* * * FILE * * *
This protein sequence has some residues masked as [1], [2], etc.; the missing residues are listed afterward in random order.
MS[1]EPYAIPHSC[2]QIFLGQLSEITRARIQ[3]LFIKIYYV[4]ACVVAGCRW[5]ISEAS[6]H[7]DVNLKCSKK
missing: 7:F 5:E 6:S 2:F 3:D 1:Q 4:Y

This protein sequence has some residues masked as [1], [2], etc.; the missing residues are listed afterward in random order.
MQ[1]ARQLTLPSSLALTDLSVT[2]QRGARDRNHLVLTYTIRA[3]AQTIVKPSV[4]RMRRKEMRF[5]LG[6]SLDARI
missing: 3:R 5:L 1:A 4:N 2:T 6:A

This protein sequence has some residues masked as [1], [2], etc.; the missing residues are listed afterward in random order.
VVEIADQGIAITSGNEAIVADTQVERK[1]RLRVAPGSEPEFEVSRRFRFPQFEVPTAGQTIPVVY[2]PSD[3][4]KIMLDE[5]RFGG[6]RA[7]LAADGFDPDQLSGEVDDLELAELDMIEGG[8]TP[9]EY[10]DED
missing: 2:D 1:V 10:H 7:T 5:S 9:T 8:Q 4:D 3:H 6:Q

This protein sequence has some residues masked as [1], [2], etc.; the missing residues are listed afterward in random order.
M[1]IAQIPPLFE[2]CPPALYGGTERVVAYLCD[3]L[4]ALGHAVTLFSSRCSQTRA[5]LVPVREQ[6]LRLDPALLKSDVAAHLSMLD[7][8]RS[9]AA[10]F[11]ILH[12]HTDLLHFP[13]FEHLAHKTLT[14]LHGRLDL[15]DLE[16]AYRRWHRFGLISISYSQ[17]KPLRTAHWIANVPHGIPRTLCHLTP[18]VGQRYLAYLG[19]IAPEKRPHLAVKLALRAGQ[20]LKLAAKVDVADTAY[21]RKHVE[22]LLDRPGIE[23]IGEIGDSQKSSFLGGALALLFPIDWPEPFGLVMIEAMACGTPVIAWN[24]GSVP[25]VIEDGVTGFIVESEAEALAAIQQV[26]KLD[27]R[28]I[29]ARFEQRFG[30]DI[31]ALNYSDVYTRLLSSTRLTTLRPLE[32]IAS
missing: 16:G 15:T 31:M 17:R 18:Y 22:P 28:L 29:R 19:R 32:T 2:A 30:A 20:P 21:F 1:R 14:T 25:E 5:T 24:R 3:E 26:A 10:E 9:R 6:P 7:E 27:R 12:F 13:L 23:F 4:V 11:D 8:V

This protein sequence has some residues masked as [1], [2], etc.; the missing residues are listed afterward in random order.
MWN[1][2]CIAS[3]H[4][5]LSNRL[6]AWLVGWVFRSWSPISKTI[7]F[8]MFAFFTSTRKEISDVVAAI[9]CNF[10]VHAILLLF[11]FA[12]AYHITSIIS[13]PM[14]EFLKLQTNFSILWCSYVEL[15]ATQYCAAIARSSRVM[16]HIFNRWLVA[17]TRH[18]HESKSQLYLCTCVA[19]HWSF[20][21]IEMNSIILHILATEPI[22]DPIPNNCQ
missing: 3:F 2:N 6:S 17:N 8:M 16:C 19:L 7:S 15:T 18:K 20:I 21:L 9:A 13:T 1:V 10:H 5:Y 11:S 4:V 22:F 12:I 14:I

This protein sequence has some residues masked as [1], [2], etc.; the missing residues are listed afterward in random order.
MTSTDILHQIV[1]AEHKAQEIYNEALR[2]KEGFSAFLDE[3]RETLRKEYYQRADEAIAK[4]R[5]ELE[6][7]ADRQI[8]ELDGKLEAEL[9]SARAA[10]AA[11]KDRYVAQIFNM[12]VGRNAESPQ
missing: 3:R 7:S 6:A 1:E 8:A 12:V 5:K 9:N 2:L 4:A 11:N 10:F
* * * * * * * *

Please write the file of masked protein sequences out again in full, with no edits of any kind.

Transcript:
This protein sequence has some residues masked as [1], [2], etc.; the missing residues are listed afterward in random order.
MS[1]EPYAIPHSC[2]QIFLGQLSEITRARIQ[3]LFIKIYYV[4]ACVVAGCRW[5]ISEAS[6]H[7]DVNLKCSKK
missing: 7:F 5:E 6:S 2:F 3:D 1:Q 4:Y

This protein sequence has some residues masked as [1], [2], etc.; the missing residues are listed afterward in random order.
MQ[1]ARQLTLPSSLALTDLSVT[2]QRGARDRNHLVLTYTIRA[3]AQTIVKPSV[4]RMRRKEMRF[5]LG[6]SLDARI
missing: 3:R 5:L 1:A 4:N 2:T 6:A

This protein sequence has some residues masked as [1], [2], etc.; the missing residues are listed afterward in random order.
VVEIADQGIAITSGNEAIVADTQVERK[1]RLRVAPGSEPEFEVSRRFRFPQFEVPTAGQTIPVVY[2]PSD[3][4]KIMLDE[5]RFGG[6]RA[7]LAADGFDPDQLSGEVDDLELAELDMIEGG[8]TP[9]EY[10]DED
missing: 2:D 1:V 10:H 7:T 5:S 9:T 8:Q 4:D 3:H 6:Q

This protein sequence has some residues masked as [1], [2], etc.; the missing residues are listed afterward in random order.
M[1]IAQIPPLFE[2]CPPALYGGTERVVAYLCD[3]L[4]ALGHAVTLFSSRCSQTRA[5]LVPVREQ[6]LRLDPALLKSDVAAHLSMLD[7][8]RS[9]AA[10]F[11]ILH[12]HTDLLHFP[13]FEHLAHKTLT[14]LHGRLDL[15]DLE[16]AYRRWHRFGLISISYSQ[17]KPLRTAHWIANVPHGIPRTLCHLTP[18]VGQRYLAYLG[19]IAPEKRPHLAVKLALRAGQ[20]LKLAAKVDVADTAY[21]RKHVE[22]LLDRPGIE[23]IGEIGDSQKSSFLGGALALLFPIDWPEPFGLVMIEAMACGTPVIAWN[24]GSVP[25]VIEDGVTGFIVESEAEALAAIQQV[26]KLD[27]R[28]I[29]ARFEQRFG[30]DI[31]ALNYSDVYTRLLSSTRLTTLRPLE[32]IAS
missing: 16:G 15:T 31:M 17:R 18:Y 22:P 28:L 29:R 19:R 32:T 2:A 30:A 20:P 21:F 1:R 14:T 25:E 5:T 24:R 3:E 26:A 10:E 9:R 6:P 7:E 27:R 12:F 13:L 23:F 4:V 11:D 8:V

This protein sequence has some residues masked as [1], [2], etc.; the missing residues are listed afterward in random order.
MWN[1][2]CIAS[3]H[4][5]LSNRL[6]AWLVGWVFRSWSPISKTI[7]F[8]MFAFFTSTRKEISDVVAAI[9]CNF[10]VHAILLLF[11]FA[12]AYHITSIIS[13]PM[14]EFLKLQTNFSILWCSYVEL[15]ATQYCAAIARSSRVM[16]HIFNRWLVA[17]TRH[18]HESKSQLYLCTCVA[19]HWSF[20][21]IEMNSIILHILATEPI[22]DPIPNNCQ
missing: 3:F 2:N 6:S 17:N 8:M 16:C 19:L 7:S 15:T 18:K 20:I 21:L 9:A 13:T 1:V 10:H 5:Y 11:S 4:V 22:F 12:I 14:I

This protein sequence has some residues masked as [1], [2], etc.; the missing residues are listed afterward in random order.
MTSTDILHQIV[1]AEHKAQEIYNEALR[2]KEGFSAFLDE[3]RETLRKEYYQRADEAIAK[4]R[5]ELE[6][7]ADRQI[8]ELDGKLEAEL[9]SARAA[10]AA[11]KDRYVAQIFNM[12]VGRNAESPQ
missing: 3:R 7:S 6:A 1:E 8:A 12:V 5:K 9:N 2:L 4:A 11:N 10:F